In the highlighted passage, Dombey, a character, narrates how the virus christened ‘Wuhan-400’ which was developed at the RDNA lab outside the city of Wuhan, spread. He goes on to narrate how “it was the four-hundredth viable strain of man-made microorganisms created at that research centre”.

The passage then gives intricate details about how the virus affects the human body, in a chilling account that graphically paints similarities between ‘Wuhan-400’ and coronavirus.

This hard-to-dismiss photograph of excerpts which went viral almost as soon as the outbreak started, and a host of other misinformation, has continued to be disbursed on social media even as the virus reaches a near pandemic proportion.

Fact-checkers have also been working to debunk hoax stories being spread in form of old videos from movies, or scenes apparently in China showing patients being shot dead, as well as scenes with bodies lying on the streets to paint a picture of the impact of the disease in China.

Since its outbreak, the Internet has been brimming with pervasive conspiracy theories too about the virus being a bio-weapon, including a hoax that variously claims that the US and in some accounts the Canadian government, had secretly created the virus against political and economic rivals.

And some purported news publications have not been left behind in spreading the theories.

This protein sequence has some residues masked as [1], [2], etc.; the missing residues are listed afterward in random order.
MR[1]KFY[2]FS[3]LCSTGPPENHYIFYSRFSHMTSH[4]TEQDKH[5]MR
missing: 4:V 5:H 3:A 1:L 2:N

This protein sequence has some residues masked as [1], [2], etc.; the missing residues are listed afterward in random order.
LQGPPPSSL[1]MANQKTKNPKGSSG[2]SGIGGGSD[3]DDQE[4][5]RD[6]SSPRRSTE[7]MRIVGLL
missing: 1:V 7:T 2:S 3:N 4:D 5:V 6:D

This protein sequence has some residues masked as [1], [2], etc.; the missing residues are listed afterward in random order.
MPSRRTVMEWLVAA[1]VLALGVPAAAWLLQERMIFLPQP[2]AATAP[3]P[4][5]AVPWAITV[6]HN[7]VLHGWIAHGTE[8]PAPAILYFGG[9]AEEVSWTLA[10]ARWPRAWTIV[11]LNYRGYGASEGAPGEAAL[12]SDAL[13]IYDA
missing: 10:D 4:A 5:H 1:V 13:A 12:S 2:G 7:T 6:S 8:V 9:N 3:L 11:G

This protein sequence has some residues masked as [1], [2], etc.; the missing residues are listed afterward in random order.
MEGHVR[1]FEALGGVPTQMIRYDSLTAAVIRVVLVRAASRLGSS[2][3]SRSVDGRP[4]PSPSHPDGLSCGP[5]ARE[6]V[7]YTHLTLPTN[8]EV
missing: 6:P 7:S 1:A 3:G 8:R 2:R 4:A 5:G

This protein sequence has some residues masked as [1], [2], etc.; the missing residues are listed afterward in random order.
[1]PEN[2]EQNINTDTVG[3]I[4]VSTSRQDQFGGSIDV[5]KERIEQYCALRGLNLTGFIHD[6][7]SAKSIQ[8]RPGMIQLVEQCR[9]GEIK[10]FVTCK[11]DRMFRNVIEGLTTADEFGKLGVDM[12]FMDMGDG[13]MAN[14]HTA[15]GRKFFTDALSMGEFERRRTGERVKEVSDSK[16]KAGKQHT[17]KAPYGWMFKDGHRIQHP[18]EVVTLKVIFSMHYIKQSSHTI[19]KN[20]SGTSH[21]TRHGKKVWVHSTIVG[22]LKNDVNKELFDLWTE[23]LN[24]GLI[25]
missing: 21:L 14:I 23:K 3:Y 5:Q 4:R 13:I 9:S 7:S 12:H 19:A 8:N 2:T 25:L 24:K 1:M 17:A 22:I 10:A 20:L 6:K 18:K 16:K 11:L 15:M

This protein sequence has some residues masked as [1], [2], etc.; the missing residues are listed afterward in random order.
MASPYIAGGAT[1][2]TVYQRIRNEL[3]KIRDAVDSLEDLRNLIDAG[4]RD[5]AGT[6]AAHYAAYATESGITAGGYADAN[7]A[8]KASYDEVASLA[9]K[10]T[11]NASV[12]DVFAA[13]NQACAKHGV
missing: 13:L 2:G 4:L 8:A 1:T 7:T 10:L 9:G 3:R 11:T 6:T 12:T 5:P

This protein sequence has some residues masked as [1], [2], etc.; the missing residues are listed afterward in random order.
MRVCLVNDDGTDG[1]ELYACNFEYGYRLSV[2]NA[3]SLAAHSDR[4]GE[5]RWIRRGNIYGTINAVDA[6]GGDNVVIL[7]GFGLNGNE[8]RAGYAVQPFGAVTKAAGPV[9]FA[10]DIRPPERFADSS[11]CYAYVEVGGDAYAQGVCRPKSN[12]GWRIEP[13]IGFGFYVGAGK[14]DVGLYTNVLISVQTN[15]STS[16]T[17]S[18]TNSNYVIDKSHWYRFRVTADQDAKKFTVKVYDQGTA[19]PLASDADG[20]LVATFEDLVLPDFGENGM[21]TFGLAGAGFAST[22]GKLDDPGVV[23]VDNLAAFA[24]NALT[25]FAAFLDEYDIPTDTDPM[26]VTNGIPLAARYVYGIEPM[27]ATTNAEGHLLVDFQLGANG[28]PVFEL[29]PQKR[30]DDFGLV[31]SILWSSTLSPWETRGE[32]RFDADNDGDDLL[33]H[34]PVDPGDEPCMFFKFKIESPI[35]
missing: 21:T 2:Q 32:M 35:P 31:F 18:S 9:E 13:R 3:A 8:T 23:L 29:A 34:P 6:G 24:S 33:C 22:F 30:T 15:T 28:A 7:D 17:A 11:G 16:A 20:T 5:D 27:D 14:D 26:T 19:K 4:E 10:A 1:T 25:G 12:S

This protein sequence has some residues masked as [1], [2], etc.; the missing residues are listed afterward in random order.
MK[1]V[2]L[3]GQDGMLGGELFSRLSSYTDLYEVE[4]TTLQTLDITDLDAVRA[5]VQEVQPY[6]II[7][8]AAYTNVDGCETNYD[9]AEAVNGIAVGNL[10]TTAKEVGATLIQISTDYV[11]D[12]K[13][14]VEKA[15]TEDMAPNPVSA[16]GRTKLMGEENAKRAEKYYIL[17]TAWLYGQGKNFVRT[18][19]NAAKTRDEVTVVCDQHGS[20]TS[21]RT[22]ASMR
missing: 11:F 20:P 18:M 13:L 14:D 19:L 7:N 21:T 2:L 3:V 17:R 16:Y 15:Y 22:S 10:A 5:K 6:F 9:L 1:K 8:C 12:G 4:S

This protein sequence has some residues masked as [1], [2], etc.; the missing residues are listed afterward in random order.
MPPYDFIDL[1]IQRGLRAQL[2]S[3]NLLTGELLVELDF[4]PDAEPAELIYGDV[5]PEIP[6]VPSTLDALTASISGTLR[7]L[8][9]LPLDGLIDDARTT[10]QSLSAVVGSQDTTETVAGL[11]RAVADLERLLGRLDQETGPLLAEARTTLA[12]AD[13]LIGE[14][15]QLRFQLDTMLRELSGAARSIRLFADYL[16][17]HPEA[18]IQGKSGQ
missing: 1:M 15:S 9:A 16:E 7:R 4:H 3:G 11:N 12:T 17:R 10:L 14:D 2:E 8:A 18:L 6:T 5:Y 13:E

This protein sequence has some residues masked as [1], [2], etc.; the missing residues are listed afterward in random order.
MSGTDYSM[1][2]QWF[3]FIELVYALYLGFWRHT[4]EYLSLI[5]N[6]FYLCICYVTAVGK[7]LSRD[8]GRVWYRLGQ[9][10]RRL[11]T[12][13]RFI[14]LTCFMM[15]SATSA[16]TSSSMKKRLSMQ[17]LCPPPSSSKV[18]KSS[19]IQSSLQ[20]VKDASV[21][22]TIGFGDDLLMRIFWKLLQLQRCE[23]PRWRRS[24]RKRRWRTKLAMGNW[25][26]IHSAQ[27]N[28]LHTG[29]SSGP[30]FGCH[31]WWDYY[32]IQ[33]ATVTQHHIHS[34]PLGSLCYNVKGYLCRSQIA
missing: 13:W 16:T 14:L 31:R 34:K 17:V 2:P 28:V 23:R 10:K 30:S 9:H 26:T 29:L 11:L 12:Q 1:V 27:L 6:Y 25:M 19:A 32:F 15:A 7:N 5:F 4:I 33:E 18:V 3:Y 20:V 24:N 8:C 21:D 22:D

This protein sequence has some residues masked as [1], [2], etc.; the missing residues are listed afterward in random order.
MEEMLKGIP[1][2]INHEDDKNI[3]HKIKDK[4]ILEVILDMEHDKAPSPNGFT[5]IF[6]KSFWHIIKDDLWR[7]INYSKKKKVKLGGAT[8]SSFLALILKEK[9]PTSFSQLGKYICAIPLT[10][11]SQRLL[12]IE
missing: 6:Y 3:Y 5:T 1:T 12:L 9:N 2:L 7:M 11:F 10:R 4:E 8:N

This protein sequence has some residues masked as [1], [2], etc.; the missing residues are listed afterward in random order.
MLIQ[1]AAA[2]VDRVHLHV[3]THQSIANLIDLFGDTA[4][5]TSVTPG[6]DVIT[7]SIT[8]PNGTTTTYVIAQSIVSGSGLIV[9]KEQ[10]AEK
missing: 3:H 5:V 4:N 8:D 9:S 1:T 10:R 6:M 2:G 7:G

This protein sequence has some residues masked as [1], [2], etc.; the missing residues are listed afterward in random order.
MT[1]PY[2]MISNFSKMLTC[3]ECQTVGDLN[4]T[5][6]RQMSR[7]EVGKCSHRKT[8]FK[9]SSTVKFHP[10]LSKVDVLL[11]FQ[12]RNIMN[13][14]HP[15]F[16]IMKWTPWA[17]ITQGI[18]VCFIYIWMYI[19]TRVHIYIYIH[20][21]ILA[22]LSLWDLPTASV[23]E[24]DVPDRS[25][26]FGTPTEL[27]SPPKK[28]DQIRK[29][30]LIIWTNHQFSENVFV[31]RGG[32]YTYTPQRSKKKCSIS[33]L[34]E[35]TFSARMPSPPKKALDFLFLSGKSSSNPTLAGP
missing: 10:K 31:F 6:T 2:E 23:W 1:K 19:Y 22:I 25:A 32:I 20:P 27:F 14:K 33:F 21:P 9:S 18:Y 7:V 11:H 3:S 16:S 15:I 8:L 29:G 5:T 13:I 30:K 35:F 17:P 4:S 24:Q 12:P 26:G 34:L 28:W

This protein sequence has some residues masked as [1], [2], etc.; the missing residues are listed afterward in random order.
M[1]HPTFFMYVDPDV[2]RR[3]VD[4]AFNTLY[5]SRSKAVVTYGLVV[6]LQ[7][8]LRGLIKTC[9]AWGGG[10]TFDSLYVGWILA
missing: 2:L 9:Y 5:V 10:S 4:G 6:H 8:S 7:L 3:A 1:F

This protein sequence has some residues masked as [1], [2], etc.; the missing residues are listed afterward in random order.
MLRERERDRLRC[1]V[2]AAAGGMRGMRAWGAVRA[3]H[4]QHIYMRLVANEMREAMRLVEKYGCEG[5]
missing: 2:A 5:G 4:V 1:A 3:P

“Coronavirus is a bio-weapon experiment gone wrong” read a headline by the Economic Times (ETPrime) publication of India. But ETPrime’s article isn’t the only one disseminating this information on the cyberspace. A publication by conservative Israeli think tank, the Begin-Sadat Center for Strategic Studies, was among several others that carried the story.

Silicon Valley giants Facebook, WhatsApp, Twitter and Google have said they are trying to contain the situation but that some of the conspiracy theories are being spread through private posts which are hard for overseers to monitor in real-time. one of several organisations working with Facebook to debunk misinformation shared on social media, said these accounts seem to have emerged from ZeroHedge’s “false claim” originating from a Texas money manager’s Twitter account. On January 25, Kyle Bass tweeted: “A husband and wife Chinese spy team were recently removed from a Level 4 Infectious Disease facility in Canada for sending pathogens to the Wuhan facility. The husband specialised in coronavirus research.”

After the twitter post by ZeroHedge, various news platforms then scoured through the Internet to find the CBC article and would then categorically connect the dots. Some even quoting global scientists in their reportage.

Some reports by supposedly credible source of news quoted global scientists in their reportage.